Nope. Any circuit with any 14 AWG wire in it, is a 15A circuit. it requires a 15A breaker and cannot have 20A receptacles.
You cannot put a non-bathroom load on a bathroom circuit. Whatever circuit now powers this attic light, leave it that way unless you want to pull another circuit. And if you do, go ahead and pull 12 AWG. You can always use larger wire than required. It will still be a 15A circuit as long as it still has any 14 AWG.
Share the ground!
You are welcome to use the ground in the bathroom circuit to provide ground to the ungrounded attic light circuit, provided both are supplied out of the same breaker panel. This is a ground retrofit, and the rules (NEC 2014) now give you wide latitude to do this. Your 12 AWG ground wire is enough to ground any 15A or 20A circuits (plural) served by the same panel. Doing so should not affect your GFCI, even if the old circuit has a problem.
The circuits need to come out of the same panel, so if the circuit breaker for one is in a main panel, and the other breaker is in a sub-panel, then no.
Code originally required a dedicated circuit for bathroom receptacles. It could serve as many bathrooms as you wanted, provided it served only receptacles. Obviously this necessitated a second circuit for lighting and fan. This could be taken off a circuit for another room.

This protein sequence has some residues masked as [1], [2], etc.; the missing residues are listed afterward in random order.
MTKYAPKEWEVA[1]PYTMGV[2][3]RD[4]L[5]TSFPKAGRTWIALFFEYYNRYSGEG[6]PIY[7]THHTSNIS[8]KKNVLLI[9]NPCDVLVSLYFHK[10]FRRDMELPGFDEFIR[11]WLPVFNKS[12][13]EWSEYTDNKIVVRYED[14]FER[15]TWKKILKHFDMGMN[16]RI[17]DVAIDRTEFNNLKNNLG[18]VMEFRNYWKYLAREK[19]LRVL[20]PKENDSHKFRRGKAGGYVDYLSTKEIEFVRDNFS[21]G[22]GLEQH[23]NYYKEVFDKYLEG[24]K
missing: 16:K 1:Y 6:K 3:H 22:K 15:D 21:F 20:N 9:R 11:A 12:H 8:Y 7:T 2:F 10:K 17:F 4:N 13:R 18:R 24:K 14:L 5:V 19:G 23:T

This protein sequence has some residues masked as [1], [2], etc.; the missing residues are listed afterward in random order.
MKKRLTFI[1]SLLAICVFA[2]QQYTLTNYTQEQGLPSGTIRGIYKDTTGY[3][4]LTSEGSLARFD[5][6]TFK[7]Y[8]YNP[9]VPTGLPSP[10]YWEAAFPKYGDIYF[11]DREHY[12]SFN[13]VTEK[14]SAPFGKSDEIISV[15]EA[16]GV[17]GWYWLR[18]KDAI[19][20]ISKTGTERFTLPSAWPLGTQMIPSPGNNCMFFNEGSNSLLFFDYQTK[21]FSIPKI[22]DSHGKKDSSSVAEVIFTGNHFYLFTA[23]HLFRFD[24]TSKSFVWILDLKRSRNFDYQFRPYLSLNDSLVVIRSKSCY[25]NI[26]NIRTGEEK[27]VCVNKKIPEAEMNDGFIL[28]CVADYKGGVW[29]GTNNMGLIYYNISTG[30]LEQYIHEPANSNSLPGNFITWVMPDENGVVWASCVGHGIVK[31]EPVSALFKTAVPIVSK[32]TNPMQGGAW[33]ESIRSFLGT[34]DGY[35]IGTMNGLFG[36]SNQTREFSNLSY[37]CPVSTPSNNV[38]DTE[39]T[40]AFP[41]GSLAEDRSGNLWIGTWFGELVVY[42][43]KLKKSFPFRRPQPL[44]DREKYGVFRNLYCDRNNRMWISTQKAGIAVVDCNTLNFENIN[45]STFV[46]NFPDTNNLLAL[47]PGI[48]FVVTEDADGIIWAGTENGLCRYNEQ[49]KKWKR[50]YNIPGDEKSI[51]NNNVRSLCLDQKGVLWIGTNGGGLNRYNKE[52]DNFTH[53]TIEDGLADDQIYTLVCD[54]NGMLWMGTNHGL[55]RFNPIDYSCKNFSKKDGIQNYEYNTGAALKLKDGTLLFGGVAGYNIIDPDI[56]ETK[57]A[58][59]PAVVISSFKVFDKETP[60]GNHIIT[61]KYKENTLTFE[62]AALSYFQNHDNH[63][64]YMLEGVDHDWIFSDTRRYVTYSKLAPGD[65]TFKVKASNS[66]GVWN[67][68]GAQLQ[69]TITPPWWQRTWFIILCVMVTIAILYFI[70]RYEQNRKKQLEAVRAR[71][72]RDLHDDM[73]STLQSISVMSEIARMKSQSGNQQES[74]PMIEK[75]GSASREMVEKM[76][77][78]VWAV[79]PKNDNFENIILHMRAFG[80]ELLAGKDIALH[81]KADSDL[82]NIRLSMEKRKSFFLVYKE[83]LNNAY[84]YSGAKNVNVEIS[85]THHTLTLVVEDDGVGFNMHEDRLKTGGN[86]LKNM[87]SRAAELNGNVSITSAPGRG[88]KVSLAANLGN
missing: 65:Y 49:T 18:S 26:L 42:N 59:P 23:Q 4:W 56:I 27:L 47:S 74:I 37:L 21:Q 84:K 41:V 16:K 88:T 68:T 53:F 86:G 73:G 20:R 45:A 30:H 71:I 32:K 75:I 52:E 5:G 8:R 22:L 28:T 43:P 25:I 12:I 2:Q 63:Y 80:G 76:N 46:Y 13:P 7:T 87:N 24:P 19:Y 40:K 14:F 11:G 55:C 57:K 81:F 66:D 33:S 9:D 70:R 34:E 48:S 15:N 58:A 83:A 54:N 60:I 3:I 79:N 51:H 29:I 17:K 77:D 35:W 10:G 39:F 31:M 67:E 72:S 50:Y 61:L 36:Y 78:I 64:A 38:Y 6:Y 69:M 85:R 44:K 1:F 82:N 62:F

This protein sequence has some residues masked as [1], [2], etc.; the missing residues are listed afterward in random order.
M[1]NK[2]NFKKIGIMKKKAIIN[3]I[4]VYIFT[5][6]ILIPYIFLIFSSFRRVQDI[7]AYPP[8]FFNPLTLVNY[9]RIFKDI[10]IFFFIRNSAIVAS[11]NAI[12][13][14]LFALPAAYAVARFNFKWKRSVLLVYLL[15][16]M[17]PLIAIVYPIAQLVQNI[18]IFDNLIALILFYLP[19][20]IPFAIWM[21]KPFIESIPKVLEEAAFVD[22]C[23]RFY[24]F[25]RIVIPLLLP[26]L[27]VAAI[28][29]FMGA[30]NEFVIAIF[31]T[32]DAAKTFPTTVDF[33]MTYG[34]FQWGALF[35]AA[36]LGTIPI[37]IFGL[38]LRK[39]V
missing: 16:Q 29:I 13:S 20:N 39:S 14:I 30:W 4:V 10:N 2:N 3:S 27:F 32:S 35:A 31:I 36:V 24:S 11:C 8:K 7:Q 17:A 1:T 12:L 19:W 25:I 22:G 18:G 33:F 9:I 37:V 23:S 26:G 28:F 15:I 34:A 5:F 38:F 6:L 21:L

Later, Code was revised to allow a different arrangement: the dedicated receptacle circuit could also serve other bathroom loads, if it served only one bathroom. Other loads might include lighting, fan, etc.
Bathroom loads are ones that exist to serve the bathroom and are used whilst in the bathroom. A bathroom fan is, but an attic light is not.
50% limit on fixed loads
This comes up anytime you have a fixed, installed, built-in load that takes a lot of power. In bathrooms this could be a heat lamp or air heater, or point-of-use water heater. If are circuit has fixed (built-in) loads which total more than 50% of circuit capacity, in other words 1200W on a 2400W circuit, *then you can't have any receptacles on that circuit
You can piggyback other fixed loads on that dedicated circuit, as long as you remain under 80% of circuit capacity (1440W for 15A, 1920W for 20A).